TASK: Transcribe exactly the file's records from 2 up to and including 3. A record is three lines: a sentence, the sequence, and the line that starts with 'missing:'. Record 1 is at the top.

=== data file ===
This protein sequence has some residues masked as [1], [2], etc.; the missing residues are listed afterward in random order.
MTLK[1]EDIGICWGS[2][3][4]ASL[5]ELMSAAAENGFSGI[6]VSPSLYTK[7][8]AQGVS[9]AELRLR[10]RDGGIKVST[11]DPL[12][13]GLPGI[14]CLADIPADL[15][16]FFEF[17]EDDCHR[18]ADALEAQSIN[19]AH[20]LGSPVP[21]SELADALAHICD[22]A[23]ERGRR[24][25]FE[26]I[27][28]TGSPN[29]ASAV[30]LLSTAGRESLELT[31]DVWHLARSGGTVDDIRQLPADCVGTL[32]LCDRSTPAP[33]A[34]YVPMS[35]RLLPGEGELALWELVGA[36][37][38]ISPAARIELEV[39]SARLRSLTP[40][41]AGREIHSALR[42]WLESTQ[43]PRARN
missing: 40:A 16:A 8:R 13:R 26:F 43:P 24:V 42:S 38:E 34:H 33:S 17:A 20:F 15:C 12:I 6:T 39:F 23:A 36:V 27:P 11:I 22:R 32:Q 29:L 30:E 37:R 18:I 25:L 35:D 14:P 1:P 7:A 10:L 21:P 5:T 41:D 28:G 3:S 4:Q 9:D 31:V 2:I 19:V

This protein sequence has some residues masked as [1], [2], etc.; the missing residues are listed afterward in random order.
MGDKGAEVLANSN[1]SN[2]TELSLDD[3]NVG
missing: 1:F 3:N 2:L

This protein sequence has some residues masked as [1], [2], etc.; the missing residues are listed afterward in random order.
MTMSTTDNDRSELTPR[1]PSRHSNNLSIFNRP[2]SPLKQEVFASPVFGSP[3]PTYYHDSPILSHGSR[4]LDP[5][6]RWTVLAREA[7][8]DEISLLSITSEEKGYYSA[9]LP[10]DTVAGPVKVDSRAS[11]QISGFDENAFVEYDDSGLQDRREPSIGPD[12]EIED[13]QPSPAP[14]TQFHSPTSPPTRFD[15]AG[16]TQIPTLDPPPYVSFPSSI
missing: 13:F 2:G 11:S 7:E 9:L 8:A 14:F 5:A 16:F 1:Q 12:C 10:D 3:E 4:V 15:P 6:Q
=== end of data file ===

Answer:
This protein sequence has some residues masked as [1], [2], etc.; the missing residues are listed afterward in random order.
MGDKGAEVLANSN[1]SN[2]TELSLDD[3]NVG
missing: 1:F 3:N 2:L

This protein sequence has some residues masked as [1], [2], etc.; the missing residues are listed afterward in random order.
MTMSTTDNDRSELTPR[1]PSRHSNNLSIFNRP[2]SPLKQEVFASPVFGSP[3]PTYYHDSPILSHGSR[4]LDP[5][6]RWTVLAREA[7][8]DEISLLSITSEEKGYYSA[9]LP[10]DTVAGPVKVDSRAS[11]QISGFDENAFVEYDDSGLQDRREPSIGPD[12]EIED[13]QPSPAP[14]TQFHSPTSPPTRFD[15]AG[16]TQIPTLDPPPYVSFPSSI
missing: 13:F 2:G 11:S 7:E 9:L 8:A 14:F 5:A 16:F 1:Q 12:C 10:D 3:E 4:V 15:P 6:Q